By David Mayne
Starring: Adelaide Clemens, Kit Harington, Deborah Kara Unger, Martin Donovan, Malcolm McDowell, Carrie-Anne Moss, Sean Bean
Films based on video games are a beast to review. What may be considered a brilliant game might falter and ultimately fail when translated to the silver screen. After all, video games are designed to unfold according to the player’s progression, with interweaving story lines, dialogue, and plot angles. Many times, gamers develop deeply held beliefs about a game’s back story, vivid ideas about what the game’s character should sound like, look like, and so on. It’s almost like reading a book; you create the look and feel of the characters and their surroundings based on the author’s descriptions, then cry foul when the movie arrives, feeling betrayed in your own mind because the film doesn’t live up to your preconceived notions of what it should be. Movies translated over from video games fall prey to many of the same pitfalls: not living up to the gamer’s expectations, getting some obscure (but crucial) plot element wrong, and/or playing host to terrible writing, acting, and directing. You’ll often get two distinctly different audiences who watch movies based on games, and their reactions and opinions are usually polar opposites. There has never been a better time than now to use the old adage: One man’s trash is another man’s treasure. So here you are Amigos….a fair review, with one glaring question to start it off with:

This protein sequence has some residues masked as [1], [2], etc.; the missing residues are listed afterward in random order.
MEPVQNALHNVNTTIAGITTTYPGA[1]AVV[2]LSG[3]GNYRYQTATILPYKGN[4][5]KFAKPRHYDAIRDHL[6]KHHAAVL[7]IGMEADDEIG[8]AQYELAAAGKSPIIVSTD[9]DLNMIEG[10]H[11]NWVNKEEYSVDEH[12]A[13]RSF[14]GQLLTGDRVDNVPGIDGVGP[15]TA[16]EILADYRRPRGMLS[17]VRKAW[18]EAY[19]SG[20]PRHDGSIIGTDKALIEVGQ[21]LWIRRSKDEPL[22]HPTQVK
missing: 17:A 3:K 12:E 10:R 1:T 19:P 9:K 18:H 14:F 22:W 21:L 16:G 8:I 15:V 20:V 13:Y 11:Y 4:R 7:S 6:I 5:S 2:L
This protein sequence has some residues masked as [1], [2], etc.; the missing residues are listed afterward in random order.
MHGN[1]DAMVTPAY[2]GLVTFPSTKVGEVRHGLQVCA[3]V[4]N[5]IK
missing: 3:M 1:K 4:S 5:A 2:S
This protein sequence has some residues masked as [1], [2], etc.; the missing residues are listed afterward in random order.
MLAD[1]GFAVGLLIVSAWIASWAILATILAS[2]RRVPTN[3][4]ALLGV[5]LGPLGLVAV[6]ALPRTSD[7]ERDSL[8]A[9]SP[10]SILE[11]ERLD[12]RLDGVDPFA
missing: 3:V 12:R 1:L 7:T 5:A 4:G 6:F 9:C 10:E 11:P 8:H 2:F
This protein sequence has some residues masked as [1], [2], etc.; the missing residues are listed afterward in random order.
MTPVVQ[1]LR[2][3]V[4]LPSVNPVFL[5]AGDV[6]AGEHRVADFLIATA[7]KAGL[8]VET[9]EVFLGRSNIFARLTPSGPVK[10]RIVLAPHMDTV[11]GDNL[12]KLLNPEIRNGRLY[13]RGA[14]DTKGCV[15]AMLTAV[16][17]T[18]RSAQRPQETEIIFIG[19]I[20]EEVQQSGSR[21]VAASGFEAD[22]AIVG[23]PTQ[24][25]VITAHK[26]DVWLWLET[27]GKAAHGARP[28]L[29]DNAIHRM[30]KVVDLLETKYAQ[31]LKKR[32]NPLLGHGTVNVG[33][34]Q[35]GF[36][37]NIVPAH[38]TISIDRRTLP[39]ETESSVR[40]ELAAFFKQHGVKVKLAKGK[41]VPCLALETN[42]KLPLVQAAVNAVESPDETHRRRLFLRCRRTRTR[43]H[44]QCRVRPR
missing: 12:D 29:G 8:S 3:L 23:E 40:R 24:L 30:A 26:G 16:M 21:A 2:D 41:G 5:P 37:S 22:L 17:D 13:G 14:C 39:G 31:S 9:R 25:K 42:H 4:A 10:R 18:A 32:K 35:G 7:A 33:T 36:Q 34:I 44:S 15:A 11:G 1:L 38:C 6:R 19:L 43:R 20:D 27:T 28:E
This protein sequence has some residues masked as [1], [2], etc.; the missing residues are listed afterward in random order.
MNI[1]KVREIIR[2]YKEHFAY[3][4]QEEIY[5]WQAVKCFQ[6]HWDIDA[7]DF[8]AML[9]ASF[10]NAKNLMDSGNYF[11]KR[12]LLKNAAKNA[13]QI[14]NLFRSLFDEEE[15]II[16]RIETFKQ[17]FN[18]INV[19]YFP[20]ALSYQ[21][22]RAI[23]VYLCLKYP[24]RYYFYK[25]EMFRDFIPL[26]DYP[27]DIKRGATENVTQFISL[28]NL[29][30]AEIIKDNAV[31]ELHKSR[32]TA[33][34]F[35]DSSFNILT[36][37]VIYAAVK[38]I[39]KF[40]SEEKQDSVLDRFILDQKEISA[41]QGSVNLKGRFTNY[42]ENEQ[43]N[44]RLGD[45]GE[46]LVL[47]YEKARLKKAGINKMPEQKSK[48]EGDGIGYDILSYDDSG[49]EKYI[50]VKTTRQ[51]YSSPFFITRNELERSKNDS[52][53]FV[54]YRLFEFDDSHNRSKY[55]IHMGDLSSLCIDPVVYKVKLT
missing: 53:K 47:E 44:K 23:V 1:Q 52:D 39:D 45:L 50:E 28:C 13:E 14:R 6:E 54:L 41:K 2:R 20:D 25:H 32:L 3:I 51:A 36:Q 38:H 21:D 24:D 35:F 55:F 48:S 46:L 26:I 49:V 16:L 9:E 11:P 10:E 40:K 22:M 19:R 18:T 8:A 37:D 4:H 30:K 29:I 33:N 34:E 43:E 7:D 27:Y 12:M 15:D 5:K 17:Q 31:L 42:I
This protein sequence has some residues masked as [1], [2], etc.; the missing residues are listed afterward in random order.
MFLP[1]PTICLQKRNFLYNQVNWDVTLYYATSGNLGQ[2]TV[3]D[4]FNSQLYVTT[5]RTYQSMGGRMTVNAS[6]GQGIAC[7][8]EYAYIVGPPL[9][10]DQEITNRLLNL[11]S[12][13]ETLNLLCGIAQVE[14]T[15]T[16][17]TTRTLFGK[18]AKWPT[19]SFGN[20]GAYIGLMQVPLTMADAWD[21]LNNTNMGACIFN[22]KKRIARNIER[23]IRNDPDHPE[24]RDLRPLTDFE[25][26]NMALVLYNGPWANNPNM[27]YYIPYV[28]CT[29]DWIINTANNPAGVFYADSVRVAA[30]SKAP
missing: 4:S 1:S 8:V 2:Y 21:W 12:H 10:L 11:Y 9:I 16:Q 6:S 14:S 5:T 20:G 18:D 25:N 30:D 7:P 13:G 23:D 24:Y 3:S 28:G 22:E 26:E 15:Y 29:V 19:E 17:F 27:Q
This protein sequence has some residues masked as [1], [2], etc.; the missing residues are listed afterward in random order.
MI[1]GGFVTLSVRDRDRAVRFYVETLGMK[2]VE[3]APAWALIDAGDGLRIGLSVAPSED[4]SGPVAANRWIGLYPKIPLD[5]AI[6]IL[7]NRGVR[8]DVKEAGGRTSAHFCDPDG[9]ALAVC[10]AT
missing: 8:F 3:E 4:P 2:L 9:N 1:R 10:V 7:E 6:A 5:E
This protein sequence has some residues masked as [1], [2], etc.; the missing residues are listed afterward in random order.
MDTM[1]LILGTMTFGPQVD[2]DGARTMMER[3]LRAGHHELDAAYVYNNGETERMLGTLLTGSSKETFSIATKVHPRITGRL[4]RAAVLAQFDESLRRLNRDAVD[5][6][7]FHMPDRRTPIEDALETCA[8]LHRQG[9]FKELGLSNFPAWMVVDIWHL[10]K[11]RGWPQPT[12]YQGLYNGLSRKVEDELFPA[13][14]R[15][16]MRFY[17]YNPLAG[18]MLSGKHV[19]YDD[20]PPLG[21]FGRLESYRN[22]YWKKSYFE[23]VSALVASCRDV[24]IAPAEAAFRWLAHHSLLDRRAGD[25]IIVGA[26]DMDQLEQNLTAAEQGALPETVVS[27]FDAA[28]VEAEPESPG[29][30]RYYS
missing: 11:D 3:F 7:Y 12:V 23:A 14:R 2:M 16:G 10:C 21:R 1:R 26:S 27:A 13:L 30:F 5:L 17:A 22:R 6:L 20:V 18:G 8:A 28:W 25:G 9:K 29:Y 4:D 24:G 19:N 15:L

Is Silent Hill: Revelation trash or treasure?